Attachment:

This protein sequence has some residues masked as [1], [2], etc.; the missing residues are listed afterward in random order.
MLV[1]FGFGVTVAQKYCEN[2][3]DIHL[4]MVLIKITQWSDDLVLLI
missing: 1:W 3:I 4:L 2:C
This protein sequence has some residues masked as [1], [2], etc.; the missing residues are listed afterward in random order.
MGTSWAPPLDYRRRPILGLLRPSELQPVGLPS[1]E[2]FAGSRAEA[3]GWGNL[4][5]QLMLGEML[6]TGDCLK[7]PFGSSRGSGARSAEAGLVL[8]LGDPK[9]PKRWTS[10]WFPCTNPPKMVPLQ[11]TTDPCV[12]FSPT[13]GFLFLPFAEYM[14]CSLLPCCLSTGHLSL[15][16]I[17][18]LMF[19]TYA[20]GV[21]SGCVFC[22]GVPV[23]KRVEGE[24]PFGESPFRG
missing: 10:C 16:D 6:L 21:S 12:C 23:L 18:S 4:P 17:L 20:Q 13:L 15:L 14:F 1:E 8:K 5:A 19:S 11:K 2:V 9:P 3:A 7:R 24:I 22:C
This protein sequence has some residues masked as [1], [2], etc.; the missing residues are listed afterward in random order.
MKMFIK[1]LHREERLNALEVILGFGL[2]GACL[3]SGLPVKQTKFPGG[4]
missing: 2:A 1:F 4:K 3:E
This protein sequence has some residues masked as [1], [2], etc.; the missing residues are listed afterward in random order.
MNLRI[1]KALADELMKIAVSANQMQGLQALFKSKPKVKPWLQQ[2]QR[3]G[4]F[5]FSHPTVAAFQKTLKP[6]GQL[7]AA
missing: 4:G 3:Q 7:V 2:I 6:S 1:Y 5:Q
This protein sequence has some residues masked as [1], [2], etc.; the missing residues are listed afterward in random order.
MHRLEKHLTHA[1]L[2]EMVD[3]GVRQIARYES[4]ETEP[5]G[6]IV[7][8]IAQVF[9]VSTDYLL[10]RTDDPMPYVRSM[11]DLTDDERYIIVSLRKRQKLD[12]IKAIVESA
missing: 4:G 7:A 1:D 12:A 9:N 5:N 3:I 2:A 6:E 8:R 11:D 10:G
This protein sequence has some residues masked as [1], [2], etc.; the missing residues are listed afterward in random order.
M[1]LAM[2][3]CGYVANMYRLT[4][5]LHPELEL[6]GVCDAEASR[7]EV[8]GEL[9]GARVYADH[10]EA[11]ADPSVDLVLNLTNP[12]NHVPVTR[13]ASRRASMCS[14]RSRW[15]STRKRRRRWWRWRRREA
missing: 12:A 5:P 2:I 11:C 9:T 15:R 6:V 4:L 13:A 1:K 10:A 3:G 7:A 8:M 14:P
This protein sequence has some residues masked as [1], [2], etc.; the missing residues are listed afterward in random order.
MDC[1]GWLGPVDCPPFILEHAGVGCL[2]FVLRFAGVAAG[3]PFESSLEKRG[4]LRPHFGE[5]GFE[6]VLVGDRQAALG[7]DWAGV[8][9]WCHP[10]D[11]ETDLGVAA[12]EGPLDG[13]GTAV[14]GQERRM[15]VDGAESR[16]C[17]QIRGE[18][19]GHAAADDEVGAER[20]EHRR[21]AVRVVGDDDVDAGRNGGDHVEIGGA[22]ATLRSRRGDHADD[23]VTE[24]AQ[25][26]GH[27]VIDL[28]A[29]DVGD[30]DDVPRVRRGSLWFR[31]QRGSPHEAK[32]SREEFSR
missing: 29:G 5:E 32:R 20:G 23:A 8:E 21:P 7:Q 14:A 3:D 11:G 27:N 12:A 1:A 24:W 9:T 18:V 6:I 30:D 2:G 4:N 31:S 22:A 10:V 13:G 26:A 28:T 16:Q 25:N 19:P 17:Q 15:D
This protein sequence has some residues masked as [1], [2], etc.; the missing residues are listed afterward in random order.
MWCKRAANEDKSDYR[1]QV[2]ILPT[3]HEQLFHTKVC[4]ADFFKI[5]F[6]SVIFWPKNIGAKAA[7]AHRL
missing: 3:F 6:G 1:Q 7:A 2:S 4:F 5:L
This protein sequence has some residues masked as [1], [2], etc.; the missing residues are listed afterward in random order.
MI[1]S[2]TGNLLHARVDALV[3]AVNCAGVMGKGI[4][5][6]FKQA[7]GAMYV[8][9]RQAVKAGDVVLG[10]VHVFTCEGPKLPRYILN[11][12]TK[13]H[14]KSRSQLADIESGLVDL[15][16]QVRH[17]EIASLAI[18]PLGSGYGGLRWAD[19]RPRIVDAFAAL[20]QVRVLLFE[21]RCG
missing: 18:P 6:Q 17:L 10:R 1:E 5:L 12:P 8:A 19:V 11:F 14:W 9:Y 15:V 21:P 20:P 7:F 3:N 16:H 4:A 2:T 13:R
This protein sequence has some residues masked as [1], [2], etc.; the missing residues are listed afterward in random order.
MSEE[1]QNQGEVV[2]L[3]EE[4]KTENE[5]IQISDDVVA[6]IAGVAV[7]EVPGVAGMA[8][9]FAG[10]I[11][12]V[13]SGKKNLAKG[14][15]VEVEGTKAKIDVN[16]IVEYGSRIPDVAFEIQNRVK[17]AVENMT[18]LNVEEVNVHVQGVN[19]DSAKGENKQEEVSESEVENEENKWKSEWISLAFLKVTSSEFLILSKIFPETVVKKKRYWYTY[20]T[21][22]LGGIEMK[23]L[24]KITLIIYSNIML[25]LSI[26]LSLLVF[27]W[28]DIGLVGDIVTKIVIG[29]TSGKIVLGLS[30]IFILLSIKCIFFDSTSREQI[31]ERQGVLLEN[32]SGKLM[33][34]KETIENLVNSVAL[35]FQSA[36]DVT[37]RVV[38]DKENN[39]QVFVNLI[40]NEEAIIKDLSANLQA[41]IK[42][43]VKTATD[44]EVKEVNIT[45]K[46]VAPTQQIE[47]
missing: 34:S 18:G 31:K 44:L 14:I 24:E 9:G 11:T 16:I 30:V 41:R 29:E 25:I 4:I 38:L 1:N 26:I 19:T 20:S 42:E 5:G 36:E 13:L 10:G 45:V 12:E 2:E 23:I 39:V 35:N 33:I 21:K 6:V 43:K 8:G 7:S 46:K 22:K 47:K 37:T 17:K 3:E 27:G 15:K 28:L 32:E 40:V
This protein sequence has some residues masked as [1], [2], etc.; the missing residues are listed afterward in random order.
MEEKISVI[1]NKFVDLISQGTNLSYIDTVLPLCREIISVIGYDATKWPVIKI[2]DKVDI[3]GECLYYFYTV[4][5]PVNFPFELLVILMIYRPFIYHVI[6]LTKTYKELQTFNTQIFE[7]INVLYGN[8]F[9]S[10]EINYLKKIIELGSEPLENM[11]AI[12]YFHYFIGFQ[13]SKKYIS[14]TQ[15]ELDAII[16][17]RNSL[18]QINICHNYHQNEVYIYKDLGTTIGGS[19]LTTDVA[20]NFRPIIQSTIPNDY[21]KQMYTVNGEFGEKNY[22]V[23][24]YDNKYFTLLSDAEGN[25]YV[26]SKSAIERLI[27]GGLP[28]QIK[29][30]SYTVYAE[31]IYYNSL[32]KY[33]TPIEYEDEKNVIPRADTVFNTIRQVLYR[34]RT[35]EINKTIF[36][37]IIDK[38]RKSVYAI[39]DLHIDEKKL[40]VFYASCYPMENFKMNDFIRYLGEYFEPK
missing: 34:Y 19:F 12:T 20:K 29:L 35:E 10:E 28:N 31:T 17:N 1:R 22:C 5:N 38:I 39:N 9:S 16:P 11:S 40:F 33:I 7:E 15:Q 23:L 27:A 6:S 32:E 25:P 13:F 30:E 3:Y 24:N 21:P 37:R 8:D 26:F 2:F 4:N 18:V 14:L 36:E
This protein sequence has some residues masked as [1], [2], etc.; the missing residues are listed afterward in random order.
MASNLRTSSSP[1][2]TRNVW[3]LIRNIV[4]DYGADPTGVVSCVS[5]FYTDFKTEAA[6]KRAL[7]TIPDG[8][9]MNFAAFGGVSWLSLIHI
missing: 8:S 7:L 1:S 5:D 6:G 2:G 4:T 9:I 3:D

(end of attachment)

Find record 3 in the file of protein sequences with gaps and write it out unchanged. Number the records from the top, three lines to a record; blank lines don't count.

This protein sequence has some residues masked as [1], [2], etc.; the missing residues are listed afterward in random order.
MKMFIK[1]LHREERLNALEVILGFGL[2]GACL[3]SGLPVKQTKFPGG[4]
missing: 2:A 1:F 4:K 3:E